Sunday, October 21, 2012

Sweet Potato Harvest

It took us a while to find sweet potato starts this year, but we finally found some at Bloomingfood's, thanks to a tip from another gardening friend.  [Thank you!!]    While I was calling around, I discovered that May's Greenhouse will put you on an order list, so if you're in the Bloomington, Indiana area and want sweet potatoes, call May's in March and get on their list.  They'll save sweet potato starts for you when they come in. 

We had good luck with our starts this year and ended up with a really nice harvest.     You want to harvest sweet potatoes before the frost.   They like cool nights - and I hear tell that they get sweeter with cooler weather, but any frost will nip the vines and once the vines are frozen, they'll start to rot and then the potatoes rot quickly, too.  

So, cover them for light frosts, and harvest before a hard frost.   If you happen to get caught by a surprise freeze, then take any frozen vines off right away.  That will prevent rot from getting to the roots for a while. 



We planted our starts well after the last frost date in May, in a 4' x 8' raised bed full of sand and chicken dirt.   The potatoes loved it and we had gorgeous vines all summer.

When it's time to harvest, cut off all the vines so you can see what you're doing and then brush the soil away from the roots so you can see what's what.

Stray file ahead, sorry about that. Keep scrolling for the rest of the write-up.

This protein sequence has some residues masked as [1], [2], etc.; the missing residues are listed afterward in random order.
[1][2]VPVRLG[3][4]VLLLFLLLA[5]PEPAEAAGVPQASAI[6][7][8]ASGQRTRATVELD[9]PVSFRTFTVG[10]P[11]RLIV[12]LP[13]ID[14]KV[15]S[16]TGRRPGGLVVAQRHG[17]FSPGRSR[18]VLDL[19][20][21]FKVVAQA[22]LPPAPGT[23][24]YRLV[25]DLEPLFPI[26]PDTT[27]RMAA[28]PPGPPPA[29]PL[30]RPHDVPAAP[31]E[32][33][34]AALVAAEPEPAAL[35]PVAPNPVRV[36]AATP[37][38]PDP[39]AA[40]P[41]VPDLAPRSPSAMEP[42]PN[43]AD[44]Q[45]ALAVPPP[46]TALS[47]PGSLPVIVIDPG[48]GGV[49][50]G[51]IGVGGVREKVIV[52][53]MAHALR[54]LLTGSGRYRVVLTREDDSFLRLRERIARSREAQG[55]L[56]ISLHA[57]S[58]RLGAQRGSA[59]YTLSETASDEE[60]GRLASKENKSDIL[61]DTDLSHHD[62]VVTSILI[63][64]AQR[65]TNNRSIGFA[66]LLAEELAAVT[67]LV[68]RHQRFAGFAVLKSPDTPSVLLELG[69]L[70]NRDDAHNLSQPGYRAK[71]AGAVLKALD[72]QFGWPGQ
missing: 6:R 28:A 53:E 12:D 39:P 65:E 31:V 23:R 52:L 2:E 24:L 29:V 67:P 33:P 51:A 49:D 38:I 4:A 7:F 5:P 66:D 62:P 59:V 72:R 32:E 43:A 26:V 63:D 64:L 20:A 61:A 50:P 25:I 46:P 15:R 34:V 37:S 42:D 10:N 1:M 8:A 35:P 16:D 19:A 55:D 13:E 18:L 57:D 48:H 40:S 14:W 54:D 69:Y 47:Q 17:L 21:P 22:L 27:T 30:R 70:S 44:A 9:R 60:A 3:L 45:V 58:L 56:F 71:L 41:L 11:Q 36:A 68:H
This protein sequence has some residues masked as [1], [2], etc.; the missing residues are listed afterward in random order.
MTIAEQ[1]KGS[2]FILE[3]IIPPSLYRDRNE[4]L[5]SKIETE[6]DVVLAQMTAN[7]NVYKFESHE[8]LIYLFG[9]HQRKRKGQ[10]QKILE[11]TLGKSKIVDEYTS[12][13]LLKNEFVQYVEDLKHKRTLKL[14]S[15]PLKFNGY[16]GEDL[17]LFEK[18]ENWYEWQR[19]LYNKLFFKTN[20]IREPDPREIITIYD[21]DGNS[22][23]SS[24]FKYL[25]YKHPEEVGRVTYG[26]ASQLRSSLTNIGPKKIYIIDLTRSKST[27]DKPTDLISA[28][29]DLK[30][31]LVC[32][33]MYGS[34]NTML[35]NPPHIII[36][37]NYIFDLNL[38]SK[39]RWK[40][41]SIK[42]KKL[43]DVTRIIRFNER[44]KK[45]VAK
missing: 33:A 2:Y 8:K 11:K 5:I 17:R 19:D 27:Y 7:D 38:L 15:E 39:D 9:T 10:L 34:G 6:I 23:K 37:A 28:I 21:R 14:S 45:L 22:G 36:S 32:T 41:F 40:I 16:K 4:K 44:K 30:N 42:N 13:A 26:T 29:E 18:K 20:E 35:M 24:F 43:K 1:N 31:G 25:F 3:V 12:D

What you can see is just the beginning of what's under there.   There are potatoes in the center of that cluster that go down quite a bit deeper.






Lift them out carefully - the potatoes crack easily if you twist them.   

Look how big some of these clumps got!  That's Eric's hand lifting this clump out.

Just brush the soil off and let them dry.

In the end we got a half a big wheelbarrow full of sweet potatoes of all sizes.

We brushed them off again, then loaded them in boxes and put them in the back room to sit until we eat them.  

Delicious! 






1 comment:

  1. So. Very. Jealous! Sweet potatoes are one of my favorite crops and this year, our crop was non-existent. Last year, we got sweet potatoes as big as footballs. Go figure!

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